“Fast” Action Fly Rods are Dead

“Fast” Action Fly Rods are Dead:

Yeah that’s right “fast” action fly rods are kaput, gone the way of the Great Auk. I know, they were the holy grail for over a quarter century, but finally we’re waking up to the fact that “fast” action rods have little practical use. Good ridden.

Sound like heresy? Okay, I’m pulling your leg, but only a little. Honestly I feel our love affair with “fast” action rods may be coming to an end. At least I hope so. Why on earth does every rod have to be a damn “cannon”?  Nuts. Yes there are a few fisheries where they work well, but in most situation super “fast” rods are counterproductive and even downright uncomfortable (This is why I preferred Sage’s RPL+ over the revered RPLX).

The romance began in 1974 with the appearance of graphite.  It was much stiffer that fiberglass or bamboo. Hence less material was required to build a blank and therefore fly rods got lighter. Nice. I appreciate that part. But rod weight wasn’t the big selling point. The marketing message, the real sexy appeal, was “tighter loops” and “higher line speed”. Cast a graphite rod correctly and one could boom a cast out of town. We got hooked. To see it first hand all you had to do was stand by the casting pond at fly-fishing show. Everybody was making “hero” casts. And they same was true in the parking lots outside fly shops. We were in love with high modulus “fast” action fly rods. And every couple of years a new stiffer graphite hit the shelves. We went from IM6 to IM7 to IM8 to IMX and beyond. The modulus crusade was in full swing.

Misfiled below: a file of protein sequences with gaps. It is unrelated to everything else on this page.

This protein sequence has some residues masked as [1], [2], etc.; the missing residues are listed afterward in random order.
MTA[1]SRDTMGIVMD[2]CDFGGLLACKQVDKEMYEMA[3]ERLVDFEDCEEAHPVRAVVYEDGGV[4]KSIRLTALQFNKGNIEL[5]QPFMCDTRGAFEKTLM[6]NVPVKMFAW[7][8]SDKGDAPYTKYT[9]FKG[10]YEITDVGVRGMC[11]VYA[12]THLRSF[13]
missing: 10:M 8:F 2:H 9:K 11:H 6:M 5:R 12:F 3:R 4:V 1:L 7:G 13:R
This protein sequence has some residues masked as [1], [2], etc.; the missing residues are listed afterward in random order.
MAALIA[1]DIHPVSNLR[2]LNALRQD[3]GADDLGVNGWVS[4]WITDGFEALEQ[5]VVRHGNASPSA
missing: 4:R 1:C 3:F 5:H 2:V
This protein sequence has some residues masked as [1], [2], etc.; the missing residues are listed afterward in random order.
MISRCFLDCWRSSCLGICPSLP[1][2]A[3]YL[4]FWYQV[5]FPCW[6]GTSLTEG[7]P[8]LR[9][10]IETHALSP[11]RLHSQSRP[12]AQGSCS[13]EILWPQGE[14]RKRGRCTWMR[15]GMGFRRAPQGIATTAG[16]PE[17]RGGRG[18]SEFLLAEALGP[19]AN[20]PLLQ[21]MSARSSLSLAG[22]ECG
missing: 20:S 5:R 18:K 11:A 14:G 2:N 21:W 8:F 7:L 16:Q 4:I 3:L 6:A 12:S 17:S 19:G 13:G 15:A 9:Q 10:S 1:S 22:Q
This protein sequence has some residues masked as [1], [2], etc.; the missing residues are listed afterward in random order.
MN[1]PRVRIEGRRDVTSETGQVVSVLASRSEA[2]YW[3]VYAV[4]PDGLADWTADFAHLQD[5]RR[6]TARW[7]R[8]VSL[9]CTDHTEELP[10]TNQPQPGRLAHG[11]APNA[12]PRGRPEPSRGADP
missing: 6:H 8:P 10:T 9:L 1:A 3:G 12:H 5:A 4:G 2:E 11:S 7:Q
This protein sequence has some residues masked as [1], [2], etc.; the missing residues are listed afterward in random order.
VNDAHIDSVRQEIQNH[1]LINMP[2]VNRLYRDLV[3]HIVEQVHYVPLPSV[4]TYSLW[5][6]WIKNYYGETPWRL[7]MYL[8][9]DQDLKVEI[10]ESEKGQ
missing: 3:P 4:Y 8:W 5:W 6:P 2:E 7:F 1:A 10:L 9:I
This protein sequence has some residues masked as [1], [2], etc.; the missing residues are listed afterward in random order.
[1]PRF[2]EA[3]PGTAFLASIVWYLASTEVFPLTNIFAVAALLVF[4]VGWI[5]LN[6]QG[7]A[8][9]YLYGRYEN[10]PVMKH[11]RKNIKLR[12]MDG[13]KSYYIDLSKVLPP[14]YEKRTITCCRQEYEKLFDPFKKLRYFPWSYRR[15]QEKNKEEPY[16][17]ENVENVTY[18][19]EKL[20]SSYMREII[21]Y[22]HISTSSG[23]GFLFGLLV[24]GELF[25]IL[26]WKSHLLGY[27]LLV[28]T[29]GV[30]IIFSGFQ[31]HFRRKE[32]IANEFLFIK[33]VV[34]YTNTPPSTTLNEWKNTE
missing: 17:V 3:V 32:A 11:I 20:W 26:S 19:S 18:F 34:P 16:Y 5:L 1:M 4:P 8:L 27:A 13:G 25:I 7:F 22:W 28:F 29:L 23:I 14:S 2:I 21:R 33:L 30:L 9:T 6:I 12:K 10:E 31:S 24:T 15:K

Nowadays fly rod manufacturers don’t talk about modulus anymore. Mums the word. Instead they tout mysterious terms such as Konnetic Technolgy, Nano- Silica, NRX. Overall this indicates an industry movement away from a strict emphasis on extremely stiff rods. Hell, one top makers is even talking about rods with “feel”. Whoa. That’s not to say fly rod catalogues aren’t filled with “fast” action rods. They are. Why? Manufacturers realize that a good portion of the buying public still remains addicted to speed and power over finesse. But there are cracks in the wall. The release of the new Scott G series is one. The G series clearly caters to a more sophisticated angler. The small but growing interest in “glass” rods is another example. Slowly we’re climbing out of the high modulus hole.


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